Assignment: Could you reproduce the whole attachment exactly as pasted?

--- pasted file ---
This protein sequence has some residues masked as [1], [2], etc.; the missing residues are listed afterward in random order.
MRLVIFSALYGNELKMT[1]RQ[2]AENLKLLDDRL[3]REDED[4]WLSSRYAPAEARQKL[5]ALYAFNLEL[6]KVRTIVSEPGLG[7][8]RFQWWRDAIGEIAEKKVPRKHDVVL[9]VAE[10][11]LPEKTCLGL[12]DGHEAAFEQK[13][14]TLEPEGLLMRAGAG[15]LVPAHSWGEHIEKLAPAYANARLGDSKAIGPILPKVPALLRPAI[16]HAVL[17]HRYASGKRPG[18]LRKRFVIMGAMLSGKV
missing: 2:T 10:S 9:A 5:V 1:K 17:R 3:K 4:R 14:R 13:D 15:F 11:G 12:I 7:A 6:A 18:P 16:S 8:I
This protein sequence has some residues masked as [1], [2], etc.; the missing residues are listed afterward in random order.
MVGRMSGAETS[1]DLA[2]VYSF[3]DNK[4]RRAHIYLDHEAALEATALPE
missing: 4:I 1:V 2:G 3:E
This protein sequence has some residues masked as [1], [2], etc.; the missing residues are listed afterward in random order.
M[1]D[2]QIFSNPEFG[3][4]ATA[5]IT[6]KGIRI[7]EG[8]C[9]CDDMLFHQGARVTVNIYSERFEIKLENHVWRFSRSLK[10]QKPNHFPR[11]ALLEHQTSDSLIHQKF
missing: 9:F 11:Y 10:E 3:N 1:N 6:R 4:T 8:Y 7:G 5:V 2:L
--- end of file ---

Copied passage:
This protein sequence has some residues masked as [1], [2], etc.; the missing residues are listed afterward in random order.
MRLVIFSALYGNELKMT[1]RQ[2]AENLKLLDDRL[3]REDED[4]WLSSRYAPAEARQKL[5]ALYAFNLEL[6]KVRTIVSEPGLG[7][8]RFQWWRDAIGEIAEKKVPRKHDVVL[9]VAE[10][11]LPEKTCLGL[12]DGHEAAFEQK[13][14]TLEPEGLLMRAGAG[15]LVPAHSWGEHIEKLAPAYANARLGDSKAIGPILPKVPALLRPAI[16]HAVL[17]HRYASGKRPG[18]LRKRFVIMGAMLSGKV
missing: 2:T 10:S 9:A 5:V 1:K 17:R 3:K 4:R 14:R 13:D 15:F 11:G 12:I 7:A 6:A 18:P 16:S 8:I
This protein sequence has some residues masked as [1], [2], etc.; the missing residues are listed afterward in random order.
MVGRMSGAETS[1]DLA[2]VYSF[3]DNK[4]RRAHIYLDHEAALEATALPE
missing: 4:I 1:V 2:G 3:E
This protein sequence has some residues masked as [1], [2], etc.; the missing residues are listed afterward in random order.
M[1]D[2]QIFSNPEFG[3][4]ATA[5]IT[6]KGIRI[7]EG[8]C[9]CDDMLFHQGARVTVNIYSERFEIKLENHVWRFSRSLK[10]QKPNHFPR[11]ALLEHQTSDSLIHQKF
missing: 9:F 11:Y 10:E 3:N 1:N 6:R 4:T 8:Y 7:G 5:V 2:L